We are delighted to announce that our Inspiring People project won a prestigious Vocational Rehabilitation Association in their fourth award ceremony during their conference on 15th May. Inspiring People was shortlisted, along with four others, in the VR Initiative category.
The Vitality360 Inspiring People project challenges the perception of what’s possible in CFS/ME recovery. Involving the dissemination of positive and inspiring stories and strongly supported by ex-patient volunteers, this project shows people that recovery is possible despite negative perception, fear, and stigma. It provides people with a strong message of hope, and links them directly to evidence-based therapy messages.
We will be holding our next training course in Liverpool in March 2014. The course is entitled ‘Evidence-Based Therapy Management of CFS/ME, and will be held at Broadgreen Hospital
The course will take place over 3 days, with the first two being the 26th & 27th March 2014, with a further follow-up day scheduled for the 23rd September 2014. The course will be led by Jessica Bavinton.
The course is open to all NHS employees, and members of BACME can benefit from a subsidised rate. For further information and an application form please contact firstname.lastname@example.org
Vitality360 is starting quarterly group discussion forums, open to all.
‘Inspiring People’ allows people to hear first-hand about an individual’s journey by dialing in to a call. The person sharing their story will be someone who either was or is affected by chronic fatigue, who has experienced significant changes in their health having worked with Vitality360. The calls are around an hour in length and also provide an opportunity for participants to ask questions and connect with others with similar health issues. The calls are designed so that people have the option to simply call in and listen, without having to speak should they wish. Attendees to the call are welcome to join for the full hour or a shorter portion if preferable.
The first session is planned for Thursday 20th February from 2 – 3pm, the subsequent calls are planned for May, August and November. If you have any questions about ‘Inspiring People’ please get in touch with Sara: email@example.com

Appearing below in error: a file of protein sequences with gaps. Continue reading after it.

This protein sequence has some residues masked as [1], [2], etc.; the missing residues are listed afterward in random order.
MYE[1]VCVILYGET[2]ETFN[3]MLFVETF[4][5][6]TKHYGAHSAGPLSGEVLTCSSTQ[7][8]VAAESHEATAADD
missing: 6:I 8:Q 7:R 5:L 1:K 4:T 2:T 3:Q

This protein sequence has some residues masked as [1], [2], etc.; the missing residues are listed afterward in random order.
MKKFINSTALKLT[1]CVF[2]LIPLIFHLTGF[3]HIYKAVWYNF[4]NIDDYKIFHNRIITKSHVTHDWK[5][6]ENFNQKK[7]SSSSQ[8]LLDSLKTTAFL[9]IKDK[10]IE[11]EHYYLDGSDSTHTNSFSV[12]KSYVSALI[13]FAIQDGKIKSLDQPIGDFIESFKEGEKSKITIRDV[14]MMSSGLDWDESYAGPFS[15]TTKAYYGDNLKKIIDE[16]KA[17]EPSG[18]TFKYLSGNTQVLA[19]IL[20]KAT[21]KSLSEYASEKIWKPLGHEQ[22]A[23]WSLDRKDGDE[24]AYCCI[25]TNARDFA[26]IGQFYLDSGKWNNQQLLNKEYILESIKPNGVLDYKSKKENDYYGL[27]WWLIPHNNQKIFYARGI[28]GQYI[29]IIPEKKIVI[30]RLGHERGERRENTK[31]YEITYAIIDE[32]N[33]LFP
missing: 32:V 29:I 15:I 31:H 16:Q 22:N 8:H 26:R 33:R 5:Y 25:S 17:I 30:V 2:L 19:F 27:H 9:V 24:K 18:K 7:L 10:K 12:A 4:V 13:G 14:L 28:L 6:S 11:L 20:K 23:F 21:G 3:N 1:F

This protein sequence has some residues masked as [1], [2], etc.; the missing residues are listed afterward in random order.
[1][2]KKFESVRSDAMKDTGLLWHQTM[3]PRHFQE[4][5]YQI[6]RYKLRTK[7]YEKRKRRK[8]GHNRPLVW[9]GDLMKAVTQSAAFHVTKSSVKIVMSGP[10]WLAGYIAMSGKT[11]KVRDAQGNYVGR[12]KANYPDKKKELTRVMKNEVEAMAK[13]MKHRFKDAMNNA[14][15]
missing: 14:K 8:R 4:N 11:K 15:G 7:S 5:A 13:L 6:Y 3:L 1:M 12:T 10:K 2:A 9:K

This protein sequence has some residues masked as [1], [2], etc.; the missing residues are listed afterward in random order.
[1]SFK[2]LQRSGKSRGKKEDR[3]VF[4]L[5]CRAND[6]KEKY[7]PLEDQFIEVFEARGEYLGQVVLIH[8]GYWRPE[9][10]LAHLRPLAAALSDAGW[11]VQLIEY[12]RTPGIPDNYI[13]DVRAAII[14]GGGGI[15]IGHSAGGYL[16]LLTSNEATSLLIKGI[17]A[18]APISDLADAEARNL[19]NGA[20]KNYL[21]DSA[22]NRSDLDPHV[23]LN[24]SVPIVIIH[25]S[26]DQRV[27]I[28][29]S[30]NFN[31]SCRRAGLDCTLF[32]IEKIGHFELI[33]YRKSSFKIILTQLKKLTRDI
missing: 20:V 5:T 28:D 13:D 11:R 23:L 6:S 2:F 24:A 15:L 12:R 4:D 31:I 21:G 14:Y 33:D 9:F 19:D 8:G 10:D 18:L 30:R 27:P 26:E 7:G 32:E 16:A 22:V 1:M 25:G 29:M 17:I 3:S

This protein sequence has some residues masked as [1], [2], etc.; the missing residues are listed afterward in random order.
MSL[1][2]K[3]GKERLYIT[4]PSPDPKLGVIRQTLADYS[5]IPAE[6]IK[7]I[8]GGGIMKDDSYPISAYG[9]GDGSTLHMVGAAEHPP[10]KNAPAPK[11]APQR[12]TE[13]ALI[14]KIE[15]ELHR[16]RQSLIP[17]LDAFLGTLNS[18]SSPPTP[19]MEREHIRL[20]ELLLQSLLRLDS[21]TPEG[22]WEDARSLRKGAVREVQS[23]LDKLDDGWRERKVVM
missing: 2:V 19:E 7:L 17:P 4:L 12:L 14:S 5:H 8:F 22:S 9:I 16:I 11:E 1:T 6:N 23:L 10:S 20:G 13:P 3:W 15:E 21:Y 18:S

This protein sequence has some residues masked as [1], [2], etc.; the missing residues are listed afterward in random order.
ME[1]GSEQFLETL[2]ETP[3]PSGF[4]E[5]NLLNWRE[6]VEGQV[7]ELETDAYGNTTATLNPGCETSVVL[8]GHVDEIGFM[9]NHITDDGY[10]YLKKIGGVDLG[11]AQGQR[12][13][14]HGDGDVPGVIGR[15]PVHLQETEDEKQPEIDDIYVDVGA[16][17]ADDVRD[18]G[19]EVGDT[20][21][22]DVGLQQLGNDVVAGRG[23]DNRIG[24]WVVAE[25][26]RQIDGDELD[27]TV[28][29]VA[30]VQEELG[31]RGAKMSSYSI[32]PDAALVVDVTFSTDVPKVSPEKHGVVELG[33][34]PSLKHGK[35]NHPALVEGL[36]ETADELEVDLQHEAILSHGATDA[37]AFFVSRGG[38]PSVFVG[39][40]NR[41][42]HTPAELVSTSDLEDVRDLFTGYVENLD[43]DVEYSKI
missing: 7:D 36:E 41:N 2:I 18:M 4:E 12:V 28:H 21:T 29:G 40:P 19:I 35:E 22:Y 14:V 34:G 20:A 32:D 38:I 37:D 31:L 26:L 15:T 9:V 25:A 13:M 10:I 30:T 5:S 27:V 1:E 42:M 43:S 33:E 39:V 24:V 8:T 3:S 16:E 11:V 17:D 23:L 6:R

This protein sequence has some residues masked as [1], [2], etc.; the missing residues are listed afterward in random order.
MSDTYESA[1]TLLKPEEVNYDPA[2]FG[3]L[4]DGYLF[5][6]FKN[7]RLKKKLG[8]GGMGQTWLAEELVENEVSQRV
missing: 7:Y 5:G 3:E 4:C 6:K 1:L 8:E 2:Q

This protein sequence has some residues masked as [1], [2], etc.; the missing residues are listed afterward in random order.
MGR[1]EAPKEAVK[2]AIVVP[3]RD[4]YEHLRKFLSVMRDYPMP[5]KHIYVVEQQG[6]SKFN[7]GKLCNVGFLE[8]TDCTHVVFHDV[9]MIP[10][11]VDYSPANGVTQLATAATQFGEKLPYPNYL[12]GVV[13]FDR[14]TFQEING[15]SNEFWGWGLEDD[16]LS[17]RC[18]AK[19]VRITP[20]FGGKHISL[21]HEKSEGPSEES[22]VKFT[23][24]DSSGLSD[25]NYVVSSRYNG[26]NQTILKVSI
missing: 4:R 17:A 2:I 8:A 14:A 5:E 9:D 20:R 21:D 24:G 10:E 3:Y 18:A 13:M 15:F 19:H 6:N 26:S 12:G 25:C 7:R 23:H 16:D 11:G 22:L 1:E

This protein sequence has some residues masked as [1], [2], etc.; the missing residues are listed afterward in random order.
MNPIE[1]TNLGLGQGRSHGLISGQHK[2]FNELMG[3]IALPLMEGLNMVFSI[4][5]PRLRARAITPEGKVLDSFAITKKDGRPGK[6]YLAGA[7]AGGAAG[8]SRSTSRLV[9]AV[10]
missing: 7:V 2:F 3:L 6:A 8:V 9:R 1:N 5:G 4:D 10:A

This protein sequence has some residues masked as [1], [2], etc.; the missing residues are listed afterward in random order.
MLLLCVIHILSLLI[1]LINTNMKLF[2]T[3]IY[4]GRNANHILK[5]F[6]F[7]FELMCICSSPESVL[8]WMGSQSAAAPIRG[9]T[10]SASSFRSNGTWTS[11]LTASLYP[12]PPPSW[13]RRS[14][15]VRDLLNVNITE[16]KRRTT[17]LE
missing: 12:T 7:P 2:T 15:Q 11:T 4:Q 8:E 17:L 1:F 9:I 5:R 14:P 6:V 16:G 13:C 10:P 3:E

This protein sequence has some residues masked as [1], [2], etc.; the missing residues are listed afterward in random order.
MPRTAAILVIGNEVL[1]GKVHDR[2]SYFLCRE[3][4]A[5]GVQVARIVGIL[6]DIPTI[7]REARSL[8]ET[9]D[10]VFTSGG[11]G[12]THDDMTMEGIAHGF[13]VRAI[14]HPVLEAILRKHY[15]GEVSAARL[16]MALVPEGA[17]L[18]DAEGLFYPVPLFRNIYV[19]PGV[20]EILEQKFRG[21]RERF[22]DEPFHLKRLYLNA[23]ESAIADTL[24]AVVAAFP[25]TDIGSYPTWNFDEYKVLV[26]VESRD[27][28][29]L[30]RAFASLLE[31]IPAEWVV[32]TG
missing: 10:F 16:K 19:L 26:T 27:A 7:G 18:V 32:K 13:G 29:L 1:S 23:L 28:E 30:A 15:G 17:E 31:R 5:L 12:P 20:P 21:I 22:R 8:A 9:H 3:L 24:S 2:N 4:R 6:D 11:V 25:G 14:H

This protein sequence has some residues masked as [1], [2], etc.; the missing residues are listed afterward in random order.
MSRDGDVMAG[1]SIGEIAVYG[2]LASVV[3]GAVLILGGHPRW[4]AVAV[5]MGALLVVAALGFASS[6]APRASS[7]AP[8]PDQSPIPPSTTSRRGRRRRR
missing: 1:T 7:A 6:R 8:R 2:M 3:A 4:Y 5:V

Click to watch video: Kelly McGonigal: How to make stress your friend
This video was forwarded to us by someone we are working with in our clinics (thank you – you know who you are!).
During a conference talk, Kelly McGonigal talks to us about the stress response and challenges us to see the response as a positive physiological response that increases courage and our ability to face a challenge, rather than a ‘bad’ or ‘dangerous’ response that does our health ‘damage’. It also highlights a physiological reason for giving and receiving care and support from people around us, and the protective impact this has our long-term health.
At Vitality360, we see the stress response as a normal response to a threat: our body simply ‘doing its thing’ and helping to prepare us for taking action. Nothing to fear, quite understood and understandable, and in many ways there to take care of us when we are in a challenging situation. However, we’ve enjoyed Kelly’s take on this, and agree that the experience of ‘courage’ or ‘joy’ might feel very similar to ‘stress’, and find the protective link between ‘seeking help from others’ and ‘improved resilience to stress’ very interesting and worth looking into further.
So, next time your heart is pounding or you are feeling tense and low, you can say to yourself ‘that’s my body telling me to be courageous, and helping me to overcome this challenge.” The stress response, by also releasing oxytocin, is also ‘asking you’ to call a friend and allow people to help, so be brave: let them in.
Ahead of the Online Clinic on CFS, ME and Fibromyalgia, which is running from 14-20th August (click here for more info), we thought you might like to know a little more about Sue Luscombe, Vitality360’s Specialist Dietitian and Nutrition Consultant.